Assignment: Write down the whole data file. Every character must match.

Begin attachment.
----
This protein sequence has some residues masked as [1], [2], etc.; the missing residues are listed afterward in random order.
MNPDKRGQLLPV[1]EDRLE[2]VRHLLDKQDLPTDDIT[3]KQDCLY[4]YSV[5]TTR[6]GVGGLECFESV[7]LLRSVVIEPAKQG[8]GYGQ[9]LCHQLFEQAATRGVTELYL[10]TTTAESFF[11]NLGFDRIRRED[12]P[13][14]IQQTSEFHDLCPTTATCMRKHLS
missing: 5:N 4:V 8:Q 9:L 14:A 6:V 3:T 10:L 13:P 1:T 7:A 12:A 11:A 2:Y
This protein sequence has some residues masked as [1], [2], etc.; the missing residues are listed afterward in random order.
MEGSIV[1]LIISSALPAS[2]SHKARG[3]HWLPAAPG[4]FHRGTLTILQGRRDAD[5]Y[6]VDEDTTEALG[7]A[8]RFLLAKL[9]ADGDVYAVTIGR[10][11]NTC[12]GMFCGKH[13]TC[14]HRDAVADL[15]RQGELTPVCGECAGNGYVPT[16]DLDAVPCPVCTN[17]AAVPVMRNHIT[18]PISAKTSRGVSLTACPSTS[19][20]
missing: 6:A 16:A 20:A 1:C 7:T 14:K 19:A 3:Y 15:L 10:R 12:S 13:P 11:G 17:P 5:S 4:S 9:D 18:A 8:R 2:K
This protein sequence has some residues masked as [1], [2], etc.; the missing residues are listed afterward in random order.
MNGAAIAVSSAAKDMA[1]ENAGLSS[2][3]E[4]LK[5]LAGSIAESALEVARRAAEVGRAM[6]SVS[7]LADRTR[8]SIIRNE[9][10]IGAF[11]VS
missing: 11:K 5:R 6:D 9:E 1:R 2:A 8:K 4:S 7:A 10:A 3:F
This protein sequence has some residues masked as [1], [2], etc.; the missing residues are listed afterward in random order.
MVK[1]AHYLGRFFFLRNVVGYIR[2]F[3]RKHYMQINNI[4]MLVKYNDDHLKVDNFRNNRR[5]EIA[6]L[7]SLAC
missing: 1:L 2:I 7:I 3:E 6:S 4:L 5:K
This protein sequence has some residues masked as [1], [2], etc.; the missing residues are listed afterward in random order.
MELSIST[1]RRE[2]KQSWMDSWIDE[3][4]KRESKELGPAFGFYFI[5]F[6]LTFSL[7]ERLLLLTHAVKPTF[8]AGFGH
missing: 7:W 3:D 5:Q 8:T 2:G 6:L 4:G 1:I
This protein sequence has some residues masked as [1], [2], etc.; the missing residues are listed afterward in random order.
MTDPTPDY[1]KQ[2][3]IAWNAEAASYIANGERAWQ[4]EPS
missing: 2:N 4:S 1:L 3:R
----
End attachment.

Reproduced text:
This protein sequence has some residues masked as [1], [2], etc.; the missing residues are listed afterward in random order.
MNPDKRGQLLPV[1]EDRLE[2]VRHLLDKQDLPTDDIT[3]KQDCLY[4]YSV[5]TTR[6]GVGGLECFESV[7]LLRSVVIEPAKQG[8]GYGQ[9]LCHQLFEQAATRGVTELYL[10]TTTAESFF[11]NLGFDRIRRED[12]P[13][14]IQQTSEFHDLCPTTATCMRKHLS
missing: 5:N 4:V 8:Q 9:L 14:A 6:V 3:T 10:L 13:P 1:T 7:A 12:A 11:A 2:Y
This protein sequence has some residues masked as [1], [2], etc.; the missing residues are listed afterward in random order.
MEGSIV[1]LIISSALPAS[2]SHKARG[3]HWLPAAPG[4]FHRGTLTILQGRRDAD[5]Y[6]VDEDTTEALG[7]A[8]RFLLAKL[9]ADGDVYAVTIGR[10][11]NTC[12]GMFCGKH[13]TC[14]HRDAVADL[15]RQGELTPVCGECAGNGYVPT[16]DLDAVPCPVCTN[17]AAVPVMRNHIT[18]PISAKTSRGVSLTACPSTS[19][20]
missing: 6:A 16:A 20:A 1:C 7:T 14:K 19:A 3:Y 15:L 10:R 12:S 13:P 11:G 17:P 5:S 4:S 9:D 18:A 8:R 2:K
This protein sequence has some residues masked as [1], [2], etc.; the missing residues are listed afterward in random order.
MNGAAIAVSSAAKDMA[1]ENAGLSS[2][3]E[4]LK[5]LAGSIAESALEVARRAAEVGRAM[6]SVS[7]LADRTR[8]SIIRNE[9][10]IGAF[11]VS
missing: 11:K 5:R 6:D 9:E 1:R 2:A 8:K 4:S 7:A 10:A 3:F
This protein sequence has some residues masked as [1], [2], etc.; the missing residues are listed afterward in random order.
MVK[1]AHYLGRFFFLRNVVGYIR[2]F[3]RKHYMQINNI[4]MLVKYNDDHLKVDNFRNNRR[5]EIA[6]L[7]SLAC
missing: 1:L 2:I 7:I 3:E 6:S 4:L 5:K
This protein sequence has some residues masked as [1], [2], etc.; the missing residues are listed afterward in random order.
MELSIST[1]RRE[2]KQSWMDSWIDE[3][4]KRESKELGPAFGFYFI[5]F[6]LTFSL[7]ERLLLLTHAVKPTF[8]AGFGH
missing: 7:W 3:D 5:Q 8:T 2:G 6:L 4:G 1:I
This protein sequence has some residues masked as [1], [2], etc.; the missing residues are listed afterward in random order.
MTDPTPDY[1]KQ[2][3]IAWNAEAASYIANGERAWQ[4]EPS
missing: 2:N 4:S 1:L 3:R